There has been a rather lengthy hiatus in this series as I dove into edits of my novel and composing a new short story, but I have returned to the topic, coming around to perhaps the most important decade in SF cinema except for the 1950’s.
First up I’ll discuss the moon-sized shadow eclipsing all SF films of the 70’s and later;
Star Wars (1977)
I think it is difficult for people who came of age later to appreciate just how monumental Star Wars was in the history of cinema. It is part of the triumvirate that created the block-buster phenomena that Hollywood continues to chase to this very day. (The other two films being JAWS and THE GODFATHER.) Science-Fiction simply had never been as big as Star Wars before and that sort of success casts a might long shadow.
Looking at SF films of the 70’s everything before Star Wars gets lost in the uproar of that space fantasy and everything after it is compared to it. While Hollywood had been moving in fits and starts towards adult science-fiction in the 1970’s with film such as The Omega Man, The Andromeda Strain, and Logan’s Run, the arrival of Lucas’ baby shunted all that aside for a generation as the studios chased after the next massive box-officer adventure.
However the influence of this movie reaches far beyond the pale imitations hurried into production and the senseless pursuit of massive runs, how we watch , hear, and make films changes because of George Lucas.
Today’s theaters packed with digital projectors, multi-channel sounds systems, and comfortable seating owe a great deal of their evolution to Lucas’ and his foresight and insistence on exhibition as well as film production. Behind the scenes, Lucas’ advanced the technology of film making more in the twenty years post Star Wars that in all the years following the introduction of synch-sound, Digital effects, digital processing, non-linear editing, these are tools that make todays production look vastly different to films short and edited traditionally. When you shoot a home video on your camera phone and edit it on your home computer you are participating Lucas’ revolution, it’s that massive.
Selecting a second film for the 1970’s is a very tough thing. Any film produced and released before Star Wars pretty much had any lasting impact erased by the tidal wave that is Star Wars, any film made after Star Wars nearly always is following and in some case just bolding stealing, from Lucas’ massive hit. Personally I came down to two post Star Wars films for my second choice; Star Trek: The Motion Picture and Alien. Alien has been copied endlessly since it’s stellar release in 1979, but I think the broader impact it had was that in theatrical films it pretty much, singlehandedly, destroyed the professional explorer set-up. Before Alien interstellar travel was the domain of military and para-military experts, after Alien’s ‘truckers in space’ approach the professional explorer for all practical purposes vanished from feature films.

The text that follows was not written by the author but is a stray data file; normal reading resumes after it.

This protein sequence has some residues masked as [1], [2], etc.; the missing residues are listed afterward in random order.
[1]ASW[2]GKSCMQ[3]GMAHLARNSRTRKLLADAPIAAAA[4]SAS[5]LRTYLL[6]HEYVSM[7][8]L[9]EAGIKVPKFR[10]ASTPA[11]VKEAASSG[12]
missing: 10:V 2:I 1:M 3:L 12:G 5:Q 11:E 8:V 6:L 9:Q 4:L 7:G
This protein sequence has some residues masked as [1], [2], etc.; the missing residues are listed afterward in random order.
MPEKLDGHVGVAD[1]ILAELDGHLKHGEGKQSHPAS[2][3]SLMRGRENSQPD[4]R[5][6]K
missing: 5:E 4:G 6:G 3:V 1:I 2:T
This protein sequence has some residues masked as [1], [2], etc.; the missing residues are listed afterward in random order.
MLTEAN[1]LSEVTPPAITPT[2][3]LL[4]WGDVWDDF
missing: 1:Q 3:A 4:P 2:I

However I am going to go with
Star Trek: the Motion Picture (1979)
After the success of Star Wars Paramount decided that the pilot that they had been planning for a new Star trek television series needed to be a feature film. The script wasn’t in great shape, and Roddenberry wasn’t an experience hand at feature film production. The $20 million dollar budget quickly vanished as the studio spent $40 million, the script was re-written as they filmed, and the production was troubled from the set to the special effects, but still the film was a hit, spawning a franchise of feature films that continue to this day, but I would argue that is not the lasting effect of Star trek: The Motion Picture.
The lasting effect came from the firing of Gene Roddenberry. Now out of the loop in the feature film department, he returned to his true love, television but this time with a Radical concept, a television show that would be sold directly to the stations, instead of a network, Star Trek: The Next Generation.
The success of the show paved the way for a flood of directly syndicated programming, most of it genre, laying the ground work for the fertile and rich television landscape we have to day in SF and fantasy. I don’t think we would have any of this with Star Trek: The Motion Picture.